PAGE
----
"This was not a professional baseball game as far at the Baltimore Orioles are concerned," Robinson barked. "It's embarrassing. ... We're accepting losing, and I'm not going to accept losing."

More losses followed.

April 27, 1988, "like a playoff atmosphere but with laughter": That's how MLB described the aura of this team after beginning 0-19. President Ronald Reagan had even called Robinson after loss No. 18 to offer condolences. And on this day, the Twins beat the O's 7-6 to make them a round 0-20.

April 29, 1988, a win, finally: The Orioles broke the streak, beating the White Sox 9-0. They celebrated by "pouring cranberry juice on each other." Whatever works. The 21-game losing streak was finally over.

"I'm glad it's over," winning pitcher Mark Williamson said, via the Washington Post. "We've been trying hard every game, but today we got a few breaks. I thought about this game all last night. Everyone had asked me about the pressure, but I didn't really fell any. What was the pressure?

"The worst we could do is lose one more. I'm relieved, but we have to keep it in perspective. It's not like we just won the seventh game of the World Series. Maybe we won't be so much of a household name now."

They lost the next day. They finished April with one win.

A screenshot from Baseball-Reference showing the 1988 Orioles' disastrous April.

Why Did the '88 Orioles Lose So Many Games in a Row?

Manager Frank Robinson of the Baltimore Orioles arguing with the third-base umpire during a MLB baseball game circa late 1980's. Robinson Managed the Orioles from 1988-91. (Photo by Focus on Sport/Getty Images)

Look, there's no doubt unluckiness played a part in this incredible losing streak. You have to almost actively try to lose this many games in a row. Maybe Pete Rose was in the dugout somewhere. I don't know.

But this was a combination of awful hitting and awful pitching. The O's scored 44 runs in those 21 losses, good for an average of just over two runs a game. The pitching allowed 129 runs over that span, an average of more than six a game.

It certainly didn't help that nearly everyone in the lineup slumped. Billy Ripken hit .185 over the 21 games. Cal Ripken Jr. hit .211. Eddie Murray hit . 214 with one home run. Speedster Jeff Stone was hitting .137 before he was sent down after the 20th loss.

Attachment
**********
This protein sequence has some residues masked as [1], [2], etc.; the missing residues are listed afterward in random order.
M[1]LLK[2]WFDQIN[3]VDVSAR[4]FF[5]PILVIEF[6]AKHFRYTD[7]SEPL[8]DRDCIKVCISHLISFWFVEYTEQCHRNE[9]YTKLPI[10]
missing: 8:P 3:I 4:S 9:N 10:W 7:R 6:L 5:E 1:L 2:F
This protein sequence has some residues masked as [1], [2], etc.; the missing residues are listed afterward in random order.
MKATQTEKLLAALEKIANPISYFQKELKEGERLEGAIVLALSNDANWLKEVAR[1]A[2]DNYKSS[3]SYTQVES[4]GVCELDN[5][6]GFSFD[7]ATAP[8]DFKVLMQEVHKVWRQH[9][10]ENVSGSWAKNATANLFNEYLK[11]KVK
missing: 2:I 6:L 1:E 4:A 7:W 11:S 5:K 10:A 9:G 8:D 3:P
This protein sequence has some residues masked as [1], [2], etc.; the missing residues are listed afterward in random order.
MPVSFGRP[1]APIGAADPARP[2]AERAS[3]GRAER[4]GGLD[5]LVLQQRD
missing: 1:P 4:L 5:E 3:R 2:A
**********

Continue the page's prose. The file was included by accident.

The 1988 Orioles would go on to lose 107 games, finishing with 54 wins. That really isn't all that bad considering there are dozens of teams in the modern era to finish with less than 50 wins, including the 2019 Detroit Tigers and 2018 Orioles, who both notched 47 wins.

The '88 Orioles and the Death of Their Owner

President Ronald Reagan sits and talks with Edward Bennet Williams, owner of the Baltimore Orioles in 1986. (Photo by Focus on Sport via Getty Images)

There weren't many positives to the season, but the O's did put together four-straight wins in early August. However, owner Edward Bennett Williams died nearly a week later on August 13, 1988, after an 11-year battle with colon cancer.

Williams acquired the team in 1979 just before the Orioles went to the 1979 World Series and oversaw a World Series win in 1983. He was there for the good...and the bad.

"While he was winning, he was really having fun," said former owner Jerrold Hoffberger, who sold the Orioles to Williams. "When his illness and the team combined to bring him distress, he didn't have any fun."

A 21-game losing streak likely didn't help Williams' condition. Whether or not that season ended his life earlier remains to be seen. The day after he died, the Orioles beat Milwaukee 11-9. For some reason, the entire game is on Youtube, during which the broadcasters mention the owner's death:

Fittingly, the Orioles lost their next three games.

If anyone ever asks you what streak Cal Ripken Jr. was famously part of, just remember it isn't the consecutive games played streak that deserves mentioning. Because nobody — and I mean nobody — will ever lose 21 games in a row to start the season.